Second Skin 8. Cellulose grown by A.xylinum. 24 x 15.5 inches, 2011.
In 2010, I began a collaboration with Dr. Jeff Skerker and the Arkin Lab, a bioengineering lab at UC Berkeley. The scientists in the Arkin Lab devote much of their effort to trying to break down cellulose. I asked them if they could help me grow cellulose from a bacteria called A.xylinum. I became interested in this material because I was looking for a transparent substrate for my silver nanoparticles that lacked the slick perfection of glass. I wanted to work with something softer, organic, and less controlled. I was drawn to bacterial cellulose partly because it shared another life with silver nanoparticles; together, they are used as a temporary artificial skin for burn victims.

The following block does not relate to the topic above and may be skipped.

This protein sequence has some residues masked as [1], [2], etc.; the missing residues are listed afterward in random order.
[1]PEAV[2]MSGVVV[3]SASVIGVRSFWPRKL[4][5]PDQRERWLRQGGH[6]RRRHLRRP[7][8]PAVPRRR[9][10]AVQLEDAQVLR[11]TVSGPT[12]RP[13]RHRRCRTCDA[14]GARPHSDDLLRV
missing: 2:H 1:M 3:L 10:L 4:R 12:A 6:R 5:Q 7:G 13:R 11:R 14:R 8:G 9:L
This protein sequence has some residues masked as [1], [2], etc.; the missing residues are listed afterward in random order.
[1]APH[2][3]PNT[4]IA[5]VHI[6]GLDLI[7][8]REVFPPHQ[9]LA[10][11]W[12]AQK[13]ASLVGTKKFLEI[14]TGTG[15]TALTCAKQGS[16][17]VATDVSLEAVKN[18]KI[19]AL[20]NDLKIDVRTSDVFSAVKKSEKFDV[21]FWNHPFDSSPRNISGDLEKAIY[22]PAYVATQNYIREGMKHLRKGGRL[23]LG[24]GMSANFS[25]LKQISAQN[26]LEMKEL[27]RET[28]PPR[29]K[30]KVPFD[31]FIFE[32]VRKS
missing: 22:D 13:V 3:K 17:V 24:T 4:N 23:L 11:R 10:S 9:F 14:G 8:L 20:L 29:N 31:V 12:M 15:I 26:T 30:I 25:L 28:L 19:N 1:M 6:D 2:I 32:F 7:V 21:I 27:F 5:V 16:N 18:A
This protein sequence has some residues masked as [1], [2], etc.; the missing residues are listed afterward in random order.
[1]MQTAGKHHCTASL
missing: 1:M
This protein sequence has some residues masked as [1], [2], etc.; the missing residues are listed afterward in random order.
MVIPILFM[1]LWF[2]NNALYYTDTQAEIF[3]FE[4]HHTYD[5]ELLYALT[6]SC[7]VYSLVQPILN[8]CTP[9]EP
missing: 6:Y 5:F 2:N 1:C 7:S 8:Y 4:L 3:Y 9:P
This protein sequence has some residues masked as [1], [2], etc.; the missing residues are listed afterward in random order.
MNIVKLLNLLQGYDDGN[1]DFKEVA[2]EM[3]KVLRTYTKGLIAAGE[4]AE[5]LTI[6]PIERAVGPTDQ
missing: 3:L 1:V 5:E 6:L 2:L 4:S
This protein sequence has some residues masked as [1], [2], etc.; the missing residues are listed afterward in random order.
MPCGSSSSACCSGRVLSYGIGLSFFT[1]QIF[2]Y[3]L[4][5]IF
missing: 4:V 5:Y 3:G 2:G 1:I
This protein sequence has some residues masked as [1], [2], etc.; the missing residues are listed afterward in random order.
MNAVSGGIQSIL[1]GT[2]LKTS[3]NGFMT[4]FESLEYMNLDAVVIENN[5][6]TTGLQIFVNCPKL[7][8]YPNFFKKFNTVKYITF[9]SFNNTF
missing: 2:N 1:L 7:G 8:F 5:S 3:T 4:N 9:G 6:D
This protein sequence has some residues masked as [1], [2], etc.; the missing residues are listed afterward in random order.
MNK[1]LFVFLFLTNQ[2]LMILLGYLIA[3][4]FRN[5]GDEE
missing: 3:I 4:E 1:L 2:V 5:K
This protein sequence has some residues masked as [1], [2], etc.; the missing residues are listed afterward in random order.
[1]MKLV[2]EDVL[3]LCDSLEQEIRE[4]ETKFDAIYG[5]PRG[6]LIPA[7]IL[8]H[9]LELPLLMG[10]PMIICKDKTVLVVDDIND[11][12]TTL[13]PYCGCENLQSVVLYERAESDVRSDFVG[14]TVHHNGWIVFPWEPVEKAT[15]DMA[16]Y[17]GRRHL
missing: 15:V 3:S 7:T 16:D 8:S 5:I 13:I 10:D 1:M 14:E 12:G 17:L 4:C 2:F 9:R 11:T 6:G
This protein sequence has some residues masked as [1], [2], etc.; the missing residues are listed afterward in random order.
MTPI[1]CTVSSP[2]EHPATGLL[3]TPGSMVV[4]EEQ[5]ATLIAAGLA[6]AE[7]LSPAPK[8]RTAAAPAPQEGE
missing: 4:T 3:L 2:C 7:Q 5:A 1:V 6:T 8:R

As I began culturing this organism and harvesting the cellulose it grows, I realized that it has something to say on its own. It doesn’t need me to shape it, draw images on it, or adorn it with silver nanoparticles. I became most interested in the cellulose’s capacity to communicate directly with the body of a viewer. The visceral response it elicits is one of recognition: in one body, another sees elements of its own.
This inquiry has branched off into a few projects: a series of photographs, gestate, a series of photograms, A.xylinum, and two portable peepshows. Here, we see the cellulose skins themselves.